WASHINGTON – For many Americans, the end of the year is the time to review their budgets and vow to get better control over their finances. Congress and President Bush are also wrestling with better ways to manage federal budgeting and spending in the next fiscal year, but they're not necessarily on the same page.
Bush said in his end-of-year news conference earlier this week that some programs will feel the pinch when he submits his 2006 fiscal year budget. Sources have indicated that Bush is leaning toward freezing about a fifth of the government's spending.
Conservative economists say they are delighted by the news.
"It would be a very powerful signal to Wall Street for the president to call for a spending freeze, but frankly it's also just good policy, and it leads to the things that Congress needs to do," said Tim Kane of the Heritage Foundation (search).
Experts say unemployment benefits are likely to be scaled back, Pell Grant (search) money will be shared by a larger pool of college students, medical and agricultural research subsidies will be harder to come by and energy assistance (search) for low-income households will almost certainly not match the spike in energy costs.
The president has promised to cut the deficit in half by the time he leaves office, a promise he made not only to Americans but to European officials who say America's red ink lowers the value of the dollar and cuts into their exports.
Even though last year's $412 billion deficit was a record, it was $110 billion less than the original White House projections. Bush's White House budget director Josh Bolten (search) is quoted as saying that the president will "declare victory" with a 2009 deficit in the range of $275 billion.
But Democrats say they don't think that's cutting the real deficit in half, and Bush is trying to sidestep the job by funding the war in Iraq with emergency spending requests.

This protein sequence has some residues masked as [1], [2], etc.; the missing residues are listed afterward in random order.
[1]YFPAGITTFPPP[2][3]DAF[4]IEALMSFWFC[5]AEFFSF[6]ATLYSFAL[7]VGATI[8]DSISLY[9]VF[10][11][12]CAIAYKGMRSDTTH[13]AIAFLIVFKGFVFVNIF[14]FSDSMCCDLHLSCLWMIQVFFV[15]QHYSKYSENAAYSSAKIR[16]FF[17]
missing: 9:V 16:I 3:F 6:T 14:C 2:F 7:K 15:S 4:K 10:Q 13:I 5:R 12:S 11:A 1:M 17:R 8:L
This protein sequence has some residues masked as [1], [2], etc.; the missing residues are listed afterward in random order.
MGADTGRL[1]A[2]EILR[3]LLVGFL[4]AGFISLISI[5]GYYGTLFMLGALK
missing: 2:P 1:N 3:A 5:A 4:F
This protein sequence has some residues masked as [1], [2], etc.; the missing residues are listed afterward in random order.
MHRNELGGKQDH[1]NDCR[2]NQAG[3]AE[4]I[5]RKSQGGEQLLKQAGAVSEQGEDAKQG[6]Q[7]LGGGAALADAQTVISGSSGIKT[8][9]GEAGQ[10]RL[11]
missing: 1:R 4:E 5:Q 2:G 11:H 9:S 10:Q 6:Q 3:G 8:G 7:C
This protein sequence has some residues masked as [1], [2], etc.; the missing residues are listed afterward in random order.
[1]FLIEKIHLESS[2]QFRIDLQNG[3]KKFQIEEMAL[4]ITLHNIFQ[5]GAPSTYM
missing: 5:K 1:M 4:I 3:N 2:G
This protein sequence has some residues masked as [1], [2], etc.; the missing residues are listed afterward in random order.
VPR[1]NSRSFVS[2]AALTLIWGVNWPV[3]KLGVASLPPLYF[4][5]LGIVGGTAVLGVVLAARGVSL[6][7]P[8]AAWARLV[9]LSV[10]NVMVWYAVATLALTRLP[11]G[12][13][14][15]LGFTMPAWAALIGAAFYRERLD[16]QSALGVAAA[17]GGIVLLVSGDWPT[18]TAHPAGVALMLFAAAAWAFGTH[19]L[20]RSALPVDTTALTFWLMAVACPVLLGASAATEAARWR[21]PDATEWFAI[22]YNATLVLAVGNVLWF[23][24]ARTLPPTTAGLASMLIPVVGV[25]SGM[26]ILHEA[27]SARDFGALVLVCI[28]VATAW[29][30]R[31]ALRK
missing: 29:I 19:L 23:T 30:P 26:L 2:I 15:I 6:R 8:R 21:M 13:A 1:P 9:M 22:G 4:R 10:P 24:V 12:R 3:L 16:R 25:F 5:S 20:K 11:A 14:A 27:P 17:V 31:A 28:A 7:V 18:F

"We think that part of the motivation is that if it were there, the bottom line of the budget would look worse," said Rep. John Spratt (search), D-S.C., ranking Democrat on the House Budget Committee.
This week, Spratt and three of his colleagues in the House and Senate sent the president a letter saying no budget estimate is realistic if it omits the costs in Iraq and Afghanistan.
The White House said war funding is always done by emergency supplementals (search) to give the military as much time as possible to decide what it needs. It added that next year's request, expected to be more than $80 billion, will be counted against the budget deficit.
Spratt said while Congress debates the requests, the Pentagon often runs short in combat accounts.
"They have to borrow, usually from the operations and maintenance accounts. And when they do that, they defer training, they defer maintenance," he said.
The president has put a $25 billion marker in this year's budget to make sure the military doesn't run short. His aides said they don't expect next month's supplemental-bill debate to launch the kind of battle fought over the $87 billion emergency bill last year. They did acknowledge that they were somewhat concerned that the cost of the war will be fresh in people's minds when the tough spending plan is released just a few weeks later in Feburary.
Click in the box near the top of the story to watch a report by FOX News' Wendell Goler.